After months of study, scientists have better clarity on the coronavirus's lethal potential—which makes recent case surges all the more alarming.
A man who died from the coronavirus is seen wrapped in a body bag at the United Memorial Medical Center's coronavirus disease (COVID-19) intensive care unit in Houston, Texas, U.S., June 29, 2020. Photograph by Callaghan O'Hare, Reuters
By Carrie Arnold
For James Scott, the worries began in late May. It was about a month after Texas began relaxing restrictions on businesses and public gatherings, and Scott was looking at a model he had developed to predict COVID-19 deaths using cellphone mobility data. As he watched the dramatic rise in people visiting restaurants, bars, gyms, and concert venues, he felt it was only a matter of time before the state’s cases surged—and the deaths wouldn’t be far behind.
“It’s like Bob Dylan said: You don’t need to be a weatherman to know which way the wind blows,” says Scott, who works at the University of Texas at Austin, where his model is assessing whether changes in mobility patterns can predict coronavirus mortality.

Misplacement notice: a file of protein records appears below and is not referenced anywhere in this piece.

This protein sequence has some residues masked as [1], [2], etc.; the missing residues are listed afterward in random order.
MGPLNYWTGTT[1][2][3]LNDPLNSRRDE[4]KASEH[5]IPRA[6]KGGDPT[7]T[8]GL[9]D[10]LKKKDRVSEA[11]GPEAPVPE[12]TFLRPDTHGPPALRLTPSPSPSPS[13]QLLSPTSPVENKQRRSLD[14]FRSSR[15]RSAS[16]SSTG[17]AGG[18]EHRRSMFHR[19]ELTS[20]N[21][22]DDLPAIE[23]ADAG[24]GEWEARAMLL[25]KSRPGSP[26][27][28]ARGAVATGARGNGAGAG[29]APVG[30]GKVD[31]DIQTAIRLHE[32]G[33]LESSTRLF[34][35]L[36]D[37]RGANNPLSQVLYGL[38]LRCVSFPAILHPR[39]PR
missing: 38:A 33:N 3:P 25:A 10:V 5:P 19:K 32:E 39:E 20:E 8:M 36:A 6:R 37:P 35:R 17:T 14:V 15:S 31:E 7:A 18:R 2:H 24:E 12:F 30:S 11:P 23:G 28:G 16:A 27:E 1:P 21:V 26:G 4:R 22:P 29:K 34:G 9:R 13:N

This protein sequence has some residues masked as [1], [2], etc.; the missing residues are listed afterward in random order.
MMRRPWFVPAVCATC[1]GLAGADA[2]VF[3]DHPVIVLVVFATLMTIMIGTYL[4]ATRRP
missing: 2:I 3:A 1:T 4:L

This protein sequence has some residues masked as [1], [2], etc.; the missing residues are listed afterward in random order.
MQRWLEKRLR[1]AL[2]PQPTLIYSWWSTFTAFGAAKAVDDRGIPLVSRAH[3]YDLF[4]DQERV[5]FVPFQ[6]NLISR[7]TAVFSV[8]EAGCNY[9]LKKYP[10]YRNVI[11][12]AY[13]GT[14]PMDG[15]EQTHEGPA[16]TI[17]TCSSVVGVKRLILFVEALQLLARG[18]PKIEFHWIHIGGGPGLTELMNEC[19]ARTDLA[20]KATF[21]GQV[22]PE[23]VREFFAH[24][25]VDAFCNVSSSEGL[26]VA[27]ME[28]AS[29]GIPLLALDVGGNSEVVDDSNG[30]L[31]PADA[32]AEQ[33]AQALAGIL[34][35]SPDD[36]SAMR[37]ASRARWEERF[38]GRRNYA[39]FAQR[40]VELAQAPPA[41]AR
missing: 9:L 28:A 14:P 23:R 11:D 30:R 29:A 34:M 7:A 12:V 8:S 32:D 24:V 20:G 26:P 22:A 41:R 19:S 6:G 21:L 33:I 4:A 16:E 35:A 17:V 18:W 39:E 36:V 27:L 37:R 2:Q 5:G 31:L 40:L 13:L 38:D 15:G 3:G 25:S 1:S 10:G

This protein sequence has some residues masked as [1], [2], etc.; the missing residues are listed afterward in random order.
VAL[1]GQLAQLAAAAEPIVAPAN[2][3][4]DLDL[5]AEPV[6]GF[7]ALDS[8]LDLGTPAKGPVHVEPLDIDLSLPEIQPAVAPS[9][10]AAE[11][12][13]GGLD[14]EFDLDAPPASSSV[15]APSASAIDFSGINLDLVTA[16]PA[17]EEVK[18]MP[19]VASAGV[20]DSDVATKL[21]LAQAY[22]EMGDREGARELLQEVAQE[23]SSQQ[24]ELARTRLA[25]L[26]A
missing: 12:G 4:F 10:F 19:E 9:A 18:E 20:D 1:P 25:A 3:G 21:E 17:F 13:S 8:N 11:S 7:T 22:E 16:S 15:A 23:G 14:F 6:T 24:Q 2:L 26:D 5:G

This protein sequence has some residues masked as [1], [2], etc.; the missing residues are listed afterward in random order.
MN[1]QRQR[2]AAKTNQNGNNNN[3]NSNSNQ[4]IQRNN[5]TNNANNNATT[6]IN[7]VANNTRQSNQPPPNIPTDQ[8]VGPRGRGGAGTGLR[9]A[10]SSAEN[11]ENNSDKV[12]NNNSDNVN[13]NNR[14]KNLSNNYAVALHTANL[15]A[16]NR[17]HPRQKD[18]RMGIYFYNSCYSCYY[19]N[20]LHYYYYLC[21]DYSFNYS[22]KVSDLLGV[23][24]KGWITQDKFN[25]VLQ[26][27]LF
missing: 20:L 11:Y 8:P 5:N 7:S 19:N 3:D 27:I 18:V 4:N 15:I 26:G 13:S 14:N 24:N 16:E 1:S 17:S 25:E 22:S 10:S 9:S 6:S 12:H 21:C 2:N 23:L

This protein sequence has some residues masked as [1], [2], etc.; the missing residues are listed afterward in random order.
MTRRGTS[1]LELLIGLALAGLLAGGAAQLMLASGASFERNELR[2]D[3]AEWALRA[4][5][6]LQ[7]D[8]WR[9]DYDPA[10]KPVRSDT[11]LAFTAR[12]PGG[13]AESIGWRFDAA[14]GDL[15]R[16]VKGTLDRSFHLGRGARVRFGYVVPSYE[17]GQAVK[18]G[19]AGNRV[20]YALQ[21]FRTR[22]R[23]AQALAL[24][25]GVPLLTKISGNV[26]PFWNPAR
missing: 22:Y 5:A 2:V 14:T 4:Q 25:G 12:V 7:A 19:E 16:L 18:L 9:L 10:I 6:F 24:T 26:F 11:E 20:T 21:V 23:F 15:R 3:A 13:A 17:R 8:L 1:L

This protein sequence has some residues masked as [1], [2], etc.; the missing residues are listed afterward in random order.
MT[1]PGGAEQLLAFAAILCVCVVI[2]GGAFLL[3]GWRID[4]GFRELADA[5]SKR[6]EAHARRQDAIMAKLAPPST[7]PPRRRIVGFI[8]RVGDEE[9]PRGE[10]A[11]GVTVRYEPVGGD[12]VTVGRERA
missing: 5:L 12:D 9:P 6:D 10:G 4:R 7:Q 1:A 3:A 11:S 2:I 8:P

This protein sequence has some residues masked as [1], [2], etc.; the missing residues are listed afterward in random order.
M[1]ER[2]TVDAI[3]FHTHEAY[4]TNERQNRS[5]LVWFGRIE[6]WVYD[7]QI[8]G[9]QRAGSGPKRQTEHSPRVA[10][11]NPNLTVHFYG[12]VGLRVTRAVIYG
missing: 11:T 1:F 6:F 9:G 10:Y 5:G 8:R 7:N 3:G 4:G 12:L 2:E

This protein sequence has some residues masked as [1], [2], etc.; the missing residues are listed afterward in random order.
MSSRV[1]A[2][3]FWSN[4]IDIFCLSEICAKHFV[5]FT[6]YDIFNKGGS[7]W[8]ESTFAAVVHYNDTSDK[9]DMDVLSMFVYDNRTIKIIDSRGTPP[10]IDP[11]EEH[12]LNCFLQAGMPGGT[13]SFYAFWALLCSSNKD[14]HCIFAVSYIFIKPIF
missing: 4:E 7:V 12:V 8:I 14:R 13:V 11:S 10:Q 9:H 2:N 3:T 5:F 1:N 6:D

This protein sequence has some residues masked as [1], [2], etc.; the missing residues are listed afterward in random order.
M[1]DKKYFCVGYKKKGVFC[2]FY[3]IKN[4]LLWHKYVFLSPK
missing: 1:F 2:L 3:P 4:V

Texas is just one of the states that has experienced a surge in coronavirus cases over recent weeks after relaxing its physical-distancing guidelines. However, while the death toll so far hasn’t risen to match, experts caution that the coronavirus has not lost its deadly kick. For one, the disease takes a while to kill, and humans take even more time to record the pandemic’s fatalities due to administrative red tape. The people who are dying today were likely infected three to four weeks ago. Read more >>